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Bane of Kings writes a review of the 2012 David Gemmell Morningstar award winning novel, The Heir of Night, by Helen Lowe, published by Orbit Books.
“A strong opener to a series that I will certainly be reading more of despite its flaws.” ~The Founding Fields
A few days before The Heir of Night won the David Gemell Morningstar award, a copy of the novel turned up on my doorstep alongside Michael J. Sullivan’s The Heir of Novron (which will be reviewed later), and as I’d heard good things about this book, I couldn’t wait to get stuck in. When I found out that Lowe’s first ‘adult fantasy’ won the Morningstar award, I was motivated to read this even sooner. And, was I disappointed? Well, no. I enjoyed this novel and will be picking up the sequel, but unfortunately, The Heir of Night did have some issues.
If Night falls, all fall . . .
In the far north of the world of Haarth lies the bitter mountain range known as the Wall of Night. Garrisoned by the Nine Houses of the Derai, the Wall is the final bastion between the peoples of Haarth and the Swarm of Dark–which the Derai have been fighting across worlds and time.
Malian, Heir to the House of Night, knows the history of her people: the unending war with the Darkswarm; the legendary heroes, blazing with long-lost power; the internal strife that has fractured the Derai’s former strength. But now the Darkswarm is rising again, and Malian’s destiny as Heir of Night is bound inextricably to both ancient legend and any future the Derai–or Haarth–may have.
The author’s main strength is clearly her female characters, and if you’ll read The Heir of Night, you’ll find out why. Malian is a strong, central protagonist, and although not as memorable as Vin from the Mistborn series by Brandon Sanderson, she is certainly a better character to have as your lead than say, Bella Swan from Twilight. But Malian’s far from the only female character that populate the pages of the first novel in the Wall of Night series, and Lowe has created a female cast that takes a step outside the role that we see females commonly taking in epic fantasy stories, and in The House of the Night, several members are female, from the Honour Guard Captain to his own heir, which is makes an interesting change from the male dominated worlds like Lord of the Rings.
The world-building in The Heir of Night has a lot of depth in it, with a lot of effort put in to describing the world of the Derai, and you can tell that the author has not made stuff up as she went along. In case you get lost as to what some of the terms mean in the novel, there’s even an ever helpful glossary at the end of the book, which I found myself checking every now and again. If you’re wondering whether the in depth world building detracts from the pace, then don’t worry, as with Lowe, you’re in safe hands and it never feels like you’re being given too much information.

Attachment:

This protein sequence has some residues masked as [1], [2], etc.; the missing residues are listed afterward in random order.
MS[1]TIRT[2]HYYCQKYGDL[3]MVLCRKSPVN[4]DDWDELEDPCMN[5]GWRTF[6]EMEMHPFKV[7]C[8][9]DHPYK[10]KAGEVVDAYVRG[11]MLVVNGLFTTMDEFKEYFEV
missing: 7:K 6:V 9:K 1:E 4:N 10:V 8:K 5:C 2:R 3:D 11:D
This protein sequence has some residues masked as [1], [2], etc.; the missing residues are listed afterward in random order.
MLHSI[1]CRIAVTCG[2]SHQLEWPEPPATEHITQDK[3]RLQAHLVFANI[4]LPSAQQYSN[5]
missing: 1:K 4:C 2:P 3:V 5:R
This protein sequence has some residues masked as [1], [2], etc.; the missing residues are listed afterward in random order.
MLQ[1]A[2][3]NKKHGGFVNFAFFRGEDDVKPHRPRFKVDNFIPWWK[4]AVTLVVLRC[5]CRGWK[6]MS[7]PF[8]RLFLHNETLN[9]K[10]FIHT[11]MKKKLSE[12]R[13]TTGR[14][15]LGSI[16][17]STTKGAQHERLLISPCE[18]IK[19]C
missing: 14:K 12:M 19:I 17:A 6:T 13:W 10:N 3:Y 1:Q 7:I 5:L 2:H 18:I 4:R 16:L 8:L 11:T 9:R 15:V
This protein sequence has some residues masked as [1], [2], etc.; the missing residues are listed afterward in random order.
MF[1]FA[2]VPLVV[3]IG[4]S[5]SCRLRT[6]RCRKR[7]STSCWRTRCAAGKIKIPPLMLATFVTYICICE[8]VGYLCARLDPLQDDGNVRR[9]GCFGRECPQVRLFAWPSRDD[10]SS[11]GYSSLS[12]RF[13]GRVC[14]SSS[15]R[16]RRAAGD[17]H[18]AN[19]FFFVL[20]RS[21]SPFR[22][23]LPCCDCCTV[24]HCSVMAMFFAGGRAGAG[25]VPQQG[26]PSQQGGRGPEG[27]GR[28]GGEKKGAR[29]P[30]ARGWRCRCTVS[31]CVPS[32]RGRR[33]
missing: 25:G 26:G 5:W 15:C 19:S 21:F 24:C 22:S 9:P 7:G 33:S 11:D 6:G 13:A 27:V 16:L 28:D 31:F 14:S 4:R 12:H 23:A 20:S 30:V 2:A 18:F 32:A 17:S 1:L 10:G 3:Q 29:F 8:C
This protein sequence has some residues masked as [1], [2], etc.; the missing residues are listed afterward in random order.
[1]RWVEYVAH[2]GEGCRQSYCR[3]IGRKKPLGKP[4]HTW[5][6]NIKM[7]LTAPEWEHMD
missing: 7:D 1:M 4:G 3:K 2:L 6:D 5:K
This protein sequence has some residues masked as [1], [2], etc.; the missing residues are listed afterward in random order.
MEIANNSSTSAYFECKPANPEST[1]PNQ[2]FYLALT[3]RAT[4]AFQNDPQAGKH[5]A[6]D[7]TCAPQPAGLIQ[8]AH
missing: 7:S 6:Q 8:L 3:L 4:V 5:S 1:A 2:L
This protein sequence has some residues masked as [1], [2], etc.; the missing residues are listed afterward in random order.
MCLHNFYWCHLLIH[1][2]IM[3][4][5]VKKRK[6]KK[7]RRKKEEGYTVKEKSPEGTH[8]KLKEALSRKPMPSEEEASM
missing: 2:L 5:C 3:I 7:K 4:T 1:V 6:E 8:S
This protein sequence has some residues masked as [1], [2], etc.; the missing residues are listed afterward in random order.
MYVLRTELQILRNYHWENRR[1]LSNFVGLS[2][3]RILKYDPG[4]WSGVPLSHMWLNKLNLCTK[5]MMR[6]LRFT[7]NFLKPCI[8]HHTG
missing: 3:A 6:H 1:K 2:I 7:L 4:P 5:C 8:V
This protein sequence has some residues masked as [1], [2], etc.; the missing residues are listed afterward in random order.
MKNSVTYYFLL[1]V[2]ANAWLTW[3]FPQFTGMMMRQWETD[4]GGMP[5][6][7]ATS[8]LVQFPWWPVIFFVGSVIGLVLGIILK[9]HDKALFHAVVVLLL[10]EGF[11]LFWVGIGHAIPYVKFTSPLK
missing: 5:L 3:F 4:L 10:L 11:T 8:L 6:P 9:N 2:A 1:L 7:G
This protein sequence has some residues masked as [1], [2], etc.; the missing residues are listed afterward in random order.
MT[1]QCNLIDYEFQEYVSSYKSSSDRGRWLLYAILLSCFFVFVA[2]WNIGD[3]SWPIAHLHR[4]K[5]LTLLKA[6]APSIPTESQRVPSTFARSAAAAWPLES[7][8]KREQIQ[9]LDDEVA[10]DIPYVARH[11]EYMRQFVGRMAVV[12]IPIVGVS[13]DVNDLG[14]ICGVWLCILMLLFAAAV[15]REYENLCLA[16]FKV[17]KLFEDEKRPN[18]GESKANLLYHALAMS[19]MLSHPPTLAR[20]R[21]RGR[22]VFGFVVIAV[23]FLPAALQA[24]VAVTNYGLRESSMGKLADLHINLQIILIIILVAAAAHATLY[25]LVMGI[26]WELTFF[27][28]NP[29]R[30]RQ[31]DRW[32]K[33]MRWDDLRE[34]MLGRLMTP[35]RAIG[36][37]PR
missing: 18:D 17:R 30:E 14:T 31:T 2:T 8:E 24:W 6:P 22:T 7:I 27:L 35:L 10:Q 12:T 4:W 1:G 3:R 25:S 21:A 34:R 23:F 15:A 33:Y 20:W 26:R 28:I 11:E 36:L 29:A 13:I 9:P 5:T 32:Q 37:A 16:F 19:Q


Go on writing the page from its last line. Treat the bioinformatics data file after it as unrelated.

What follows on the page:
However, I mentioned earlier that The Heir of Night suffered from some flaws, and unfortunately, there are a fair bit of them. It uses the old ‘Chosen One’ cliché, so you get a fair bit of deus ex machina early on in the book, which I wasn’t a big fan of. However, despite that, Lowe still managed to keep me hooked with her in-depth world building, some superb battle scenes and a strong narrative told from mostly the third person POV of Malian. And another good thing is that apart from the aforementioned cliché, Lowe doesn’t stick to any of the well established clichéd stereotypes, which is a good thing if you’re bored to death of them.
At some points, The Heir of Night does feel like a young adult novel, and it quite easily could have been marketing as one with no changes to the plot whatsoever, particularly with the young age of the main characters, Kalan and Malian. This didn’t put me off though, as the book was well written enough to take my mind from that fact.
Although our two main protagonists are not going to be killed off any time soon, with The Heir of Night being the first in a four book series, Lowe seemingly isn’t attached to any of the other characters and there are several that meet their end, suffering particularly short lifespans in this novel, so you don’t really know if most of the cast will make it midway through the novel, or indeed – to the next installment, which adds to the suspense created in this novel. The pace is even throughout the novel and there are no boring scenes which you will find yourself skipping, as Lowe manages to keep you reading despite the novel’s flaws.
All said though, whilst The Heir of Night may not be a perfect novel, it’s still an enjoyable and entertaining read that should not be overlooked.
The Wall of Night Series: The Heir of Night, The Gathering Lost